MADNESS and BACTERIAL INFECTION
Laurie Taylor discovers a long-suppressed medical scandal in which Henry Cotton, a leading psychiatrist of the early 20th century, came to believe that mental illness was the product of chronic infection that poisoned the brain.
A ruthless course of surgical treatment then followed which many patients did not survive, yet damning evidence against the doctor was suppressed and his ideas continued to find favour in the decades that followed.
Laurie Taylor is joined by sociologists Professor Andrew Scull , author of Madhouse: A Tragic Tale of Megalomania and Modern Medicine and Professor Nikolas Rose , Director of BIOS Centre for the Study of Bioscience, Biomedicine, Biotechnology and Society to discuss what this case says about the psychiatric profession, the relationship between doctors and psychiatric patients and the contemporary resonances of this case.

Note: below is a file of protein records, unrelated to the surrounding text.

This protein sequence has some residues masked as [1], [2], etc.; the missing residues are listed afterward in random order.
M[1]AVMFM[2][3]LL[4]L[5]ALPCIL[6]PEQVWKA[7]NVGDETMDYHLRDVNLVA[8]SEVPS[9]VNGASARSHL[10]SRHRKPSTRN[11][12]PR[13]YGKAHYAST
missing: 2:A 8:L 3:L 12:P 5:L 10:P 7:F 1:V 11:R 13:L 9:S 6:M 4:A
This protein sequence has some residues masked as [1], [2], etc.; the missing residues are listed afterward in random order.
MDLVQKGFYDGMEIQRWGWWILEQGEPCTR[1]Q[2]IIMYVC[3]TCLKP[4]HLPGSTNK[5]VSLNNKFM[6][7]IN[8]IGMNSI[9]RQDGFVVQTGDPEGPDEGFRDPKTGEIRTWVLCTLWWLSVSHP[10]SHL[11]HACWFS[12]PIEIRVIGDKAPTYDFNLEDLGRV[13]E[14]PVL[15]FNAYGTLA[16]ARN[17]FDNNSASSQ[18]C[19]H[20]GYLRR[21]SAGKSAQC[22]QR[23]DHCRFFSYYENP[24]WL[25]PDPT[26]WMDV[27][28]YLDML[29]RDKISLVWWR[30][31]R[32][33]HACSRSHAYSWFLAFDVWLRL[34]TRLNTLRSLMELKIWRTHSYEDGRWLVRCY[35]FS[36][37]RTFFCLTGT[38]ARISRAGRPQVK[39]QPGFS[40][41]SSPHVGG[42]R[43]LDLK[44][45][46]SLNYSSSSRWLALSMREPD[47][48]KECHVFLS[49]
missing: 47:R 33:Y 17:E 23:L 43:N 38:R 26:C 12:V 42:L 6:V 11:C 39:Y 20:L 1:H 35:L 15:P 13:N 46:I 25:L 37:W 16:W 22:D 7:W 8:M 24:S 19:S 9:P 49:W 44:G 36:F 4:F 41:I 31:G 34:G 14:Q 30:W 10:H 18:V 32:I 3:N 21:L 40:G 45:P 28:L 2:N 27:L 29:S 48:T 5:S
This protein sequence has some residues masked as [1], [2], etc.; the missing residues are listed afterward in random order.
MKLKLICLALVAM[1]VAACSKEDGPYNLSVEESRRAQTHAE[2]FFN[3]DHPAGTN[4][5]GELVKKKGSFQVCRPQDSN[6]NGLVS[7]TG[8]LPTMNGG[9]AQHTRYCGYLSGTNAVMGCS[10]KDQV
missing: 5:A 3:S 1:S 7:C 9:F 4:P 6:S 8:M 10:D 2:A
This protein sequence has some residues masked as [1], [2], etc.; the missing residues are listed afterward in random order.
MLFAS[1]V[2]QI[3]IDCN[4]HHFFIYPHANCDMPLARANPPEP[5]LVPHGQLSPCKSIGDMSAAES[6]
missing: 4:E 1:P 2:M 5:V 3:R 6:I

Professor Andrew Scull
Professor and Chair of Sociology and Science Studies at the University of California, San Diego
Madhouse: A Tragic Tale of Megalomania and Modern Medicine
Publisher: Yale University Press
Professor Nikolas Rose
Professor of Sociology at London School of Economics and Director of BIOS Centre for the Study of Bioscience, Biomedicine, Biotechnology and Society
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